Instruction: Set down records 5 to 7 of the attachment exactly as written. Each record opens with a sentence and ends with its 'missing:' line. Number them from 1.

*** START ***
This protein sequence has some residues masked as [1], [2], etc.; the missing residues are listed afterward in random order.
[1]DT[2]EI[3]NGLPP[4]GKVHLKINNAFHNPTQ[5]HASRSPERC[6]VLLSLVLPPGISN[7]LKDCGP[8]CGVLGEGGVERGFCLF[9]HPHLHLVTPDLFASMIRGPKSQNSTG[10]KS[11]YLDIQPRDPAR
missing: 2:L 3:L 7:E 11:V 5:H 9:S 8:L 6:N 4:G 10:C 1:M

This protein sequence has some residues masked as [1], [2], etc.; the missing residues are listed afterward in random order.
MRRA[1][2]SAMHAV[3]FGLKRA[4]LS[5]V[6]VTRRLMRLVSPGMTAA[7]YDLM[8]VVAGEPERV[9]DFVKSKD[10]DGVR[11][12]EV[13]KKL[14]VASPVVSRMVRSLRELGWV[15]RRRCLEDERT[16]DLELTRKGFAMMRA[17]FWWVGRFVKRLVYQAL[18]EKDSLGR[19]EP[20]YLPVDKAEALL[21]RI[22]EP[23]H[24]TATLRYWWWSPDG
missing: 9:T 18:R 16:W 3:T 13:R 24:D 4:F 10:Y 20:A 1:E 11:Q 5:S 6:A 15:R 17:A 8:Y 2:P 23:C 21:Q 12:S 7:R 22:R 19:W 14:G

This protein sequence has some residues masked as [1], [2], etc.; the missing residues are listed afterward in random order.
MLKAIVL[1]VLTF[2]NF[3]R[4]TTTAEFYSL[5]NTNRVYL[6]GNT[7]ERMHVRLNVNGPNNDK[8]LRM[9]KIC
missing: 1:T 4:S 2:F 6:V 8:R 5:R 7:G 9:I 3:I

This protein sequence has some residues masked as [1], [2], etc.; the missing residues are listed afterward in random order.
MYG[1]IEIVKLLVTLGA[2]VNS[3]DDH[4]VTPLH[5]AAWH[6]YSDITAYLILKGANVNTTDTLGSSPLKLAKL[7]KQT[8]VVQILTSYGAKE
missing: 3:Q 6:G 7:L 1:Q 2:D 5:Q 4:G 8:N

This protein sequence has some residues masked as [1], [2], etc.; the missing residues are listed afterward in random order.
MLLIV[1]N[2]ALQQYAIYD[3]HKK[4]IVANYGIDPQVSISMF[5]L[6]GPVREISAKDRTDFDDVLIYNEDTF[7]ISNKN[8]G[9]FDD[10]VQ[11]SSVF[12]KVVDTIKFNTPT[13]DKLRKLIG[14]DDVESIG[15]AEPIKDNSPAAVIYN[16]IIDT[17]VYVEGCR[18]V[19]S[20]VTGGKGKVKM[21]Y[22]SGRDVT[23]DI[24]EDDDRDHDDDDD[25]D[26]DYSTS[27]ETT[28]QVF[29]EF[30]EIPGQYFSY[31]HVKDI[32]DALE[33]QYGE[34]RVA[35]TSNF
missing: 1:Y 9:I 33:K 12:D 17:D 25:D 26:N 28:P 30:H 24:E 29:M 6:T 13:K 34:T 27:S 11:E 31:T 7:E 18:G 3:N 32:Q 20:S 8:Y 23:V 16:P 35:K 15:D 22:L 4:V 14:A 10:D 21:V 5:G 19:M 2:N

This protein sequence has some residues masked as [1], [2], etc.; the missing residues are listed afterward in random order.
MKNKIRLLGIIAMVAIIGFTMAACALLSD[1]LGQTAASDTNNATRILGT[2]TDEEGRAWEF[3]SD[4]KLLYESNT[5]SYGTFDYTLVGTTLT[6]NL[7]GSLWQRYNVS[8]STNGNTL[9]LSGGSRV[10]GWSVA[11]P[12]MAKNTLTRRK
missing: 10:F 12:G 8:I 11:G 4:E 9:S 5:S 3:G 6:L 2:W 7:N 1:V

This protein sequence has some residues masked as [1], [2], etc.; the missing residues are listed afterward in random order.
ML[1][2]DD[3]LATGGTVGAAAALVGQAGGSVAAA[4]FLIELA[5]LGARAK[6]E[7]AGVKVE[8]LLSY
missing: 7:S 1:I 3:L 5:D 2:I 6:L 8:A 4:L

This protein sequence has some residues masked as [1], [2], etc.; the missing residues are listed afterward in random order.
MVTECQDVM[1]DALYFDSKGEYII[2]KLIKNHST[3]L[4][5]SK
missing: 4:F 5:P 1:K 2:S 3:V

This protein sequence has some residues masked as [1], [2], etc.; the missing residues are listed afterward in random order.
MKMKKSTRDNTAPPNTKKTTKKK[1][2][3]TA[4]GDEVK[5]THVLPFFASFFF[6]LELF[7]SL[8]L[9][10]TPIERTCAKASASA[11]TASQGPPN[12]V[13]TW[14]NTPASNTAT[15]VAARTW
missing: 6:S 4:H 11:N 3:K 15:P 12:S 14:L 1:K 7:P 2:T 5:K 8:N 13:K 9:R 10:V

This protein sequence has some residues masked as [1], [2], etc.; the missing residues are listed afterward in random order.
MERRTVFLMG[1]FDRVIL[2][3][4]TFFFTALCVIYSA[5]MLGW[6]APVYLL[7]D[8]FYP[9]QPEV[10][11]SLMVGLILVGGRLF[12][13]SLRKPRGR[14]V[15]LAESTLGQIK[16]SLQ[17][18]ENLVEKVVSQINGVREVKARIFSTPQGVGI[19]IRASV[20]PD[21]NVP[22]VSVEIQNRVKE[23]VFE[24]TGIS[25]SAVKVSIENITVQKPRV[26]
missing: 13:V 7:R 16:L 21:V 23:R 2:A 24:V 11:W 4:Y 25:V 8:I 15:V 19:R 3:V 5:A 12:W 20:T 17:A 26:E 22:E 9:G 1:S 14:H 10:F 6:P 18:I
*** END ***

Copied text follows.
This protein sequence has some residues masked as [1], [2], etc.; the missing residues are listed afterward in random order.
MLLIV[1]N[2]ALQQYAIYD[3]HKK[4]IVANYGIDPQVSISMF[5]L[6]GPVREISAKDRTDFDDVLIYNEDTF[7]ISNKN[8]G[9]FDD[10]VQ[11]SSVF[12]KVVDTIKFNTPT[13]DKLRKLIG[14]DDVESIG[15]AEPIKDNSPAAVIYN[16]IIDT[17]VYVEGCR[18]V[19]S[20]VTGGKGKVKM[21]Y[22]SGRDVT[23]DI[24]EDDDRDHDDDDD[25]D[26]DYSTS[27]ETT[28]QVF[29]EF[30]EIPGQYFSY[31]HVKDI[32]DALE[33]QYGE[34]RVA[35]TSNF
missing: 1:Y 9:I 33:K 12:D 17:D 25:D 26:N 28:P 30:H 24:E 29:M 6:T 13:K 34:T 27:S 11:E 31:T 7:E 18:G 3:N 32:Q 20:S 8:Y 23:V 16:P 35:K 15:D 22:L 4:V 14:A 10:D 21:V 5:G 19:M 2:N

This protein sequence has some residues masked as [1], [2], etc.; the missing residues are listed afterward in random order.
MKNKIRLLGIIAMVAIIGFTMAACALLSD[1]LGQTAASDTNNATRILGT[2]TDEEGRAWEF[3]SD[4]KLLYESNT[5]SYGTFDYTLVGTTLT[6]NL[7]GSLWQRYNVS[8]STNGNTL[9]LSGGSRV[10]GWSVA[11]P[12]MAKNTLTRRK
missing: 10:F 12:G 8:I 11:G 4:E 9:S 5:S 3:G 6:L 2:W 7:N 1:V

This protein sequence has some residues masked as [1], [2], etc.; the missing residues are listed afterward in random order.
ML[1][2]DD[3]LATGGTVGAAAALVGQAGGSVAAA[4]FLIELA[5]LGARAK[6]E[7]AGVKVE[8]LLSY
missing: 7:S 1:I 3:L 5:D 2:I 6:L 8:A 4:L